Use fresh, local organic eggs (as I did) in this recipe (unless, of course, you have access to Sea Island eggs).  I happened to have Stone Crab Claws in the freezer from our visit with Kimberly of Kimberly’s Crabs in Charleston, but you can use lump crab meat that is available at your fishmonger.  I substituted fresh Lady Peas for the English Peas, since they are no longer in season here.  This was a beautiful dish that would be perfect for a brunch.  Every bite was bursting with flavor from all of these wonderful ingredients.

Top the eggs with the crab meat, peas and prosciutto

Finish the dish with Parmesan-Truffle Cream


If you have never been to Charleston or are interested in returning, On the Road culinary adventures will be going to Charleston in November.  The details will be released shortly.  We hope you will join us to experience this delightful city with it’s fabulous restaurants and culinary heritage!

* Top photo of Chef Lata is courtesy of FIG

Coddled Sea Island Farm Egg with Stone Crab


8 6-8oz ramekins or small cocottes

8 locally sourced eggs
1 pound picked fresh stone crab meat (you can substitute lump crab)
1 cup English peas, blanched (I substituted Lady peas that were cooked for about 10 minutes)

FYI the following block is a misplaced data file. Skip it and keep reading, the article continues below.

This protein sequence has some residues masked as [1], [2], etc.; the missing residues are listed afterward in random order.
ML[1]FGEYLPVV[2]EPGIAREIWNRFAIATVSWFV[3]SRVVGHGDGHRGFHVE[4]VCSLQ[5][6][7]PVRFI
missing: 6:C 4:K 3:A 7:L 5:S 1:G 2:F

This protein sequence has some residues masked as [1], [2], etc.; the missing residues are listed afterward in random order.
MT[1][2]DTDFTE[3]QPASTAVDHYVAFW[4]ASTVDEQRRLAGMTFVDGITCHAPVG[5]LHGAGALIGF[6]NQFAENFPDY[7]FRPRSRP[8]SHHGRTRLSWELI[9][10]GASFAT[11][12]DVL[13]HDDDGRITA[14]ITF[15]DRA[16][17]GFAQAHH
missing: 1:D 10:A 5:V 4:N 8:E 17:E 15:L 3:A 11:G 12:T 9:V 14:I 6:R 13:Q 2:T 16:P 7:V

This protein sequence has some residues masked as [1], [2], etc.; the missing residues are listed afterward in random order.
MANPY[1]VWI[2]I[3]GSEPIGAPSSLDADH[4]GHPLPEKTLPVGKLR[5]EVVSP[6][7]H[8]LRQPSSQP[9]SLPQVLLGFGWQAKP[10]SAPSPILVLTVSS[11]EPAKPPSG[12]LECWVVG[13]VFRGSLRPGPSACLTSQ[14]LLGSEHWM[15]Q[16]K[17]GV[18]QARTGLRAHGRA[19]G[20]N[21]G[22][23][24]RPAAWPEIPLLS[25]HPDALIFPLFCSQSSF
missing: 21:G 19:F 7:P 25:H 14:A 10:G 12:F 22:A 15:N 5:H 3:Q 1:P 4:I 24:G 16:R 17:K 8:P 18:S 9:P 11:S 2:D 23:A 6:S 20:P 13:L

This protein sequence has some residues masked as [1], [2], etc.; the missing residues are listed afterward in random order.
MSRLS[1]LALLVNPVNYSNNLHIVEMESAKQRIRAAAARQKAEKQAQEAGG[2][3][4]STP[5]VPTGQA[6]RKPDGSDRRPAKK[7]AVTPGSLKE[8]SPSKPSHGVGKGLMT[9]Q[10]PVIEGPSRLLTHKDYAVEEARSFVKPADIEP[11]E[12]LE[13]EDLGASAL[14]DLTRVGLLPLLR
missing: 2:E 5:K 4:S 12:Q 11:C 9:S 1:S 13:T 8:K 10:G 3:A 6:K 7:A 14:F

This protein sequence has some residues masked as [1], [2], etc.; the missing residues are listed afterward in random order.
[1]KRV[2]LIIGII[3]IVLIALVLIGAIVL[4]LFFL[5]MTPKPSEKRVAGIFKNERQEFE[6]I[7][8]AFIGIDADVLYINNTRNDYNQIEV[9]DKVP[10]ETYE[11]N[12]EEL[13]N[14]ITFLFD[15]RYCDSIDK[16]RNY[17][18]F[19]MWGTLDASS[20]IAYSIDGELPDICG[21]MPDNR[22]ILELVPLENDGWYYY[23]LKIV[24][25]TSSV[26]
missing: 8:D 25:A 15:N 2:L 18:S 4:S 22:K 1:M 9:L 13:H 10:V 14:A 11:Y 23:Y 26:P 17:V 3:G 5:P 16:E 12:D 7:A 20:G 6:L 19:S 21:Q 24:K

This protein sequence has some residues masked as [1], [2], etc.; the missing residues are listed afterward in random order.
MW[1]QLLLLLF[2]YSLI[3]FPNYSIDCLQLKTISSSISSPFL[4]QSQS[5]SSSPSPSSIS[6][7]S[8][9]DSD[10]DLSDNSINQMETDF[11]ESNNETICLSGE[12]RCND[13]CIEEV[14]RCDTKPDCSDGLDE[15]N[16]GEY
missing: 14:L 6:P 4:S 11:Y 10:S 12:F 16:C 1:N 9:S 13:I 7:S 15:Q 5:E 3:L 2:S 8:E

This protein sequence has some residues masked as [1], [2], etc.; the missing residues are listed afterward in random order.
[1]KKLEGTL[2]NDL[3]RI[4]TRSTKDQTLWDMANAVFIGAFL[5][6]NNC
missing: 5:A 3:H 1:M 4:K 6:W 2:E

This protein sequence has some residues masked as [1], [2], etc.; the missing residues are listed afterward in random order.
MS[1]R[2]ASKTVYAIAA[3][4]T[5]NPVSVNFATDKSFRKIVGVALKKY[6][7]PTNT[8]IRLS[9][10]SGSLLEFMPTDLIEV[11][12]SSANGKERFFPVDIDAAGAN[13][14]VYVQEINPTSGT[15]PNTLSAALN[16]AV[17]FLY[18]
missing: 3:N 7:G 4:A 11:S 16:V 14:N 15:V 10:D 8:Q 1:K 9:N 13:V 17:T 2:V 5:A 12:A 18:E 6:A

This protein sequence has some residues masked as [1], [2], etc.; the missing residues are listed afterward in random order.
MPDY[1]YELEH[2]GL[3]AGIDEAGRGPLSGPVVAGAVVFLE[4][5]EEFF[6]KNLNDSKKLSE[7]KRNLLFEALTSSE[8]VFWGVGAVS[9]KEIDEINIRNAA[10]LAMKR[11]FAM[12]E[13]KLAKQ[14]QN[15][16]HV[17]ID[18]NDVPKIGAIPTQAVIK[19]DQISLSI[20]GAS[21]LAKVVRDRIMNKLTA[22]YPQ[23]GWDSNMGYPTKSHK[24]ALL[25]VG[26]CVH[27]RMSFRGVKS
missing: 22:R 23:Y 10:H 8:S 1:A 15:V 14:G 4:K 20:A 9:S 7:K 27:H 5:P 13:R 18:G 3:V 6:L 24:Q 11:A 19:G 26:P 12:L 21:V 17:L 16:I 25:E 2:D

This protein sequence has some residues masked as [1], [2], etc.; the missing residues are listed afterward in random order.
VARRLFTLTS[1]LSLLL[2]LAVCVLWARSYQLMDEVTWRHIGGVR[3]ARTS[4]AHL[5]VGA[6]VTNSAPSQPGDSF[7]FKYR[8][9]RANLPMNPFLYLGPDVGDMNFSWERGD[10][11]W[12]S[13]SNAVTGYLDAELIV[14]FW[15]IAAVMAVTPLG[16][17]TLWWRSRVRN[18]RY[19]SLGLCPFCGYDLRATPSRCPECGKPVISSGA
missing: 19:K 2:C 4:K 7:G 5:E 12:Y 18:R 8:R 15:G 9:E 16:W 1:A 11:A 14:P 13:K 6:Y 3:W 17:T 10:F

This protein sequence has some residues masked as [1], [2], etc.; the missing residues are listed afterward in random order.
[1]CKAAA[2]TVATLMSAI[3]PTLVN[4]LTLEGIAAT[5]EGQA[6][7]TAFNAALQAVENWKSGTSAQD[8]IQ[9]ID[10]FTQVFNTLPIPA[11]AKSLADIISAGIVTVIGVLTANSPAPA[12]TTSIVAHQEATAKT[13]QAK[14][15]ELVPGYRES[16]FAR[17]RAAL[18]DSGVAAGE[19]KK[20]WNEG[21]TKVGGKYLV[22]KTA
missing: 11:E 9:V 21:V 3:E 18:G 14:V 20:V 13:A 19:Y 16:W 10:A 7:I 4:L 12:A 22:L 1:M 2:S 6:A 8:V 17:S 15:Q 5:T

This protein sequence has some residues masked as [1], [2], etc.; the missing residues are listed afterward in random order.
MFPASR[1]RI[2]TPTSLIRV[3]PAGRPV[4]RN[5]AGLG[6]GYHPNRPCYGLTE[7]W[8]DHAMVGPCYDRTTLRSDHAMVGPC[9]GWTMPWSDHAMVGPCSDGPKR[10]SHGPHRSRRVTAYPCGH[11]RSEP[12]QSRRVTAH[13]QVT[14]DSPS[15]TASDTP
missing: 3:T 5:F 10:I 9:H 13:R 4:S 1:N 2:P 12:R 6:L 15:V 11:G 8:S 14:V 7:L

4 thin slices of country ham or prosciutto, julienned (I used prosciutto)
1 cup parmesan-truffle cream (recipe follows)
1 quart parsnip cream(recipe follows)
3 Tablespoons butter
1 Tablespoon fresh snipped chives
Sea Salt
I loaf of brioche, sliced and lightly toasted

Parmesan-Truffle cream:
1 cup heavy cream
2 oz piece parmesan rind
2 drops of black truffle oil
Pinch salt

Parsnip cream:
2 cups parsnips, peeled, diced
1 small leek, white part only, diced
1 cup whole milk
3/4 cup heavy cream
Fresh bay leaf
1 teaspoon salt


For Parmesan-Truffle Cream:
Combine all ingredients and simmer lightly for five minutes and let stand till cool. Strain, reserve.

For Parsnip cream:
Combine all ingredients and simmer very lightly until all ingredients are tender. Remove bay leaf and puree in blender until silky smooth. Place the parsnip mixture into a small pan and cover with plastic wrap. Keep warm.

Preheat oven to 325. Place the ramekins in a deep casserole and fill it up with hot water halfway up the sides. Put 2 ounces of parsnip cream into each ramekin. Crack a farm egg into a coffee cup or ramekin one at a time and slide it onto the parsnip cream. When all the eggs are in, place the casserole into the oven. The eggs should take about 8-10 minutes, they are finished when the white is firm and the yolk is runny. It is important not to leave the kitchen during this time. The eggs can go from perfect to overdone in a matter of seconds.

In the meantime, melt the butter in a nice sauté pan. Swirl it around over medium hat until it begins to foam up and brown. Add the picked stone crab, the peas and country ham. Warm through and season with salt and finish with the snipped chives.

When the eggs are done, divide the stone crab over the top of each mixture, top with the Parmesan-Truffle cream and sprinkle with a touch of sea salt. Serve with toasted brioche.

Recipe courtesy of Chef Mike Lata – FIG, Charleston, SC